In its determination to accelerate New Labour’s expansion of corporate and private sponsored education, the government has vastly expanded Academy Schools, largely by bribing comprehensives to convert with the promise of desperately needed funds. Many sponsors are charismatic entrepreneurs keen to impose a no-nonsense, three Rs, vocation-oriented curriculum, often in the name of ‘poorer students’. Whilst it is certain art will be considered an unnecessary ‘luxury’ in many inner city academies, art, music and drama are likely to thrive in some of the more affluent Free Schools, being seen by parents who themselves attended university as an essential part of a well-rounded education. Thus we see the likely divisions in degree study being reflected at compulsory level education prior to HE selection.


It is worth making the point that a major factor in the Tories’ education policies regarding Free and Academy Schools is to take schools out of the hands of local authority accountability, and to diminish workers' rights as the new employers are exempt from teachers’ pay and conditions agreements. For a thorough account of the ‘state-sponsored privatisation’ of compulsory education see Melissa Benn, School Wars. The Battle for Britains Education, Verso (London, New York), 2011

8 The abolition of the Educational Maintenance Allowance, a weekly sum paid to 16-19 year-old students from poorer families who remain in education, will also effect the take-up of art at pre-degree level (on Foundation and, especially, BTEC courses). In general the decision on EMA is likely to have consequences at least as significant (and more immediate since EMA is a payment, not a debt) for social mobility as the increase in university fees, and was a major source of anger expressed in the student demos of late 2010.

9 ‘It is clear to me that issues about exclusion need to be equally embedded alongside all curricula and pedagogic innovation. It is no longer forgivable or strategically appropriate to regard them as appendices to be dealt with by external WP programmes.’ John Beagles, ‘In a Class of Their Own. The Incomprehensiveness of Art Education’, Variant, Issue 39/40. I would concur completely with Beagles’ call for ‘a renewed, reimagined, core insertion of comprehensive education values’ into debates and struggles around art school education.

10 Anton Vidokle, ‘Exhibition to School: unitednationsplaza’, in Curating and the Educational Turn, ibid.

11 Op. cit., p.153. A similar selection process occurred at the New Museum.

12 And this would include mechanisms of self-selection, such as the ability to pay private tuition fees, to afford to live in an affluent area near a good state school, to have professional connections, to have support which enables one to live away from home, in another city or country, etc.

13 John Beagles, ‘In a Class of Their Own: The Incomprehensiveness of Art Education’, Variant, issue 39/40, Winter 2010. Beagles continues: ‘the often antagonistic debates between […] those whose subjectivity is often motivated by being bored or out of place, and those at home within culture, frequently leads to a questioning of dominant modes of thought.’

14 Vidokle, ‘Exhibition to School’, p.155

15 As Tirdad Zolghadr, one of the school’s core collaborators/tutors, writes, ‘the project, in and of itself, was discretely framed as an Anton Vidokle artwork.’ ‘The Angry Middle Aged: Romance and the Possibilities of Adult Education in the Art World’, in Curating and the Educational Turn, p.161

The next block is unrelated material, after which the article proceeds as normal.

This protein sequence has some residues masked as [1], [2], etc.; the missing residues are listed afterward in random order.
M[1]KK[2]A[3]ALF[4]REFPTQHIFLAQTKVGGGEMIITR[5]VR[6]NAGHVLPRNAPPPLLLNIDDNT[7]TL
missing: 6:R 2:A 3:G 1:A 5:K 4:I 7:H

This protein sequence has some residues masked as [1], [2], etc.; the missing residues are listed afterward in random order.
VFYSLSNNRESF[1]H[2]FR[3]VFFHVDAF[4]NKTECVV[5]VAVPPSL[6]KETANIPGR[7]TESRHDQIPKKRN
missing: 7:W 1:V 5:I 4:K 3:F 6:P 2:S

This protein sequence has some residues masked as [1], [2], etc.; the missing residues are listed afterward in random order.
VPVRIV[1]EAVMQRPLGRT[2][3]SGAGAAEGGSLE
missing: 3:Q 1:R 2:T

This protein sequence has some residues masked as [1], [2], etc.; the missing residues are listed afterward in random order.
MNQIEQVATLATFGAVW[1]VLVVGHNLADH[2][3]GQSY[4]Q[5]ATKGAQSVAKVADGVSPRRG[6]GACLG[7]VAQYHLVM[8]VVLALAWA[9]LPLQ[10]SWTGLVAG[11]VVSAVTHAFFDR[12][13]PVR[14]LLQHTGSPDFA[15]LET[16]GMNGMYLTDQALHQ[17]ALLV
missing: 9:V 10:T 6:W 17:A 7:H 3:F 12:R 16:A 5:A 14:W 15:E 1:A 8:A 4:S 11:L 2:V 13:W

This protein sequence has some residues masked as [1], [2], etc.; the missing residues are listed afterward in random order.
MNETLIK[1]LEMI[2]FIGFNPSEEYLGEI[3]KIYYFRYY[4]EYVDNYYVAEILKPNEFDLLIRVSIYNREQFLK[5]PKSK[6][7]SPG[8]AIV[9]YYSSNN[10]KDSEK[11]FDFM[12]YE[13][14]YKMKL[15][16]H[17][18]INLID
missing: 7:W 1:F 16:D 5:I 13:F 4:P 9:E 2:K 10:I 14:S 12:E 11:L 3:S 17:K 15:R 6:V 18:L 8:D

16 On the question of artist visibility see my feature ‘The Artist as Artist’, Art Monthly, June 2010

17 Several groups involved with extra-formal models of art education were invited to speak/perform. I was invited as part of Free School in a New Dark Age, an informal art school initiated by John Cussans in 2008.

18 David Burrows, head of BA Fine Art at the Slade and host of the event, has pointed out to me that for many Slade students taking part, the gallery teach-ins still seemed tutor-led, and the residency was a means to pursue communal experiences in a way they could claim ownership over. It is also worth bearing in mind the exhaustion felt when collective action ends in defeat, and therefore the need to regroup, or to seek solitude, in order that energy can be generated again and directed into forms of art.

19 A case close to home might be the production of the Nomadic Hive Manifesto during the National Gallery teach-in/occupation of December 2010.

20 Immediately after the student demos, the occupations and smashed windows – which, along with groups such as UK Uncut, seemed to energise a whole wave of revolt across the country against austerity cuts, the privatisation of public wealth and attacks on public sector workers – galleries and other art organisations wanted a piece of the action, and there were many calls for protest groups and politically inclined artists to collaborate on exhibitions and speak at art events. Protest was so contemporary, but often the art context seemed to suck all political energy out of the most subversive content. An unfortunate example of this, despite its worthy objectives, was If Not, Then What? taking place at Chelsea College parade ground in March 2011, and described as ‘an anti-cuts project creating new visions of the future’ and as ‘coinciding with the Liberal Democrats conference (in Sheffield)’. A temporary wooden pavilion, designed by the artists Charlesworth, Lewandowski & Mann, was intended to house various political events – from talks by campaign groups to ‘alternative society workshops’. In addition to the likelihood of such events being completely neutralised given the particular context, the structure itself was classified as an artwork, and its walls and floors had then to be protected from potentially damaging elements such as sticky tape or muddy boots. Another revealing detail was that although the named artists were paid to participate, the protestors and campaigners who were meant to actually activate the event (including politically-inclined artists) were not.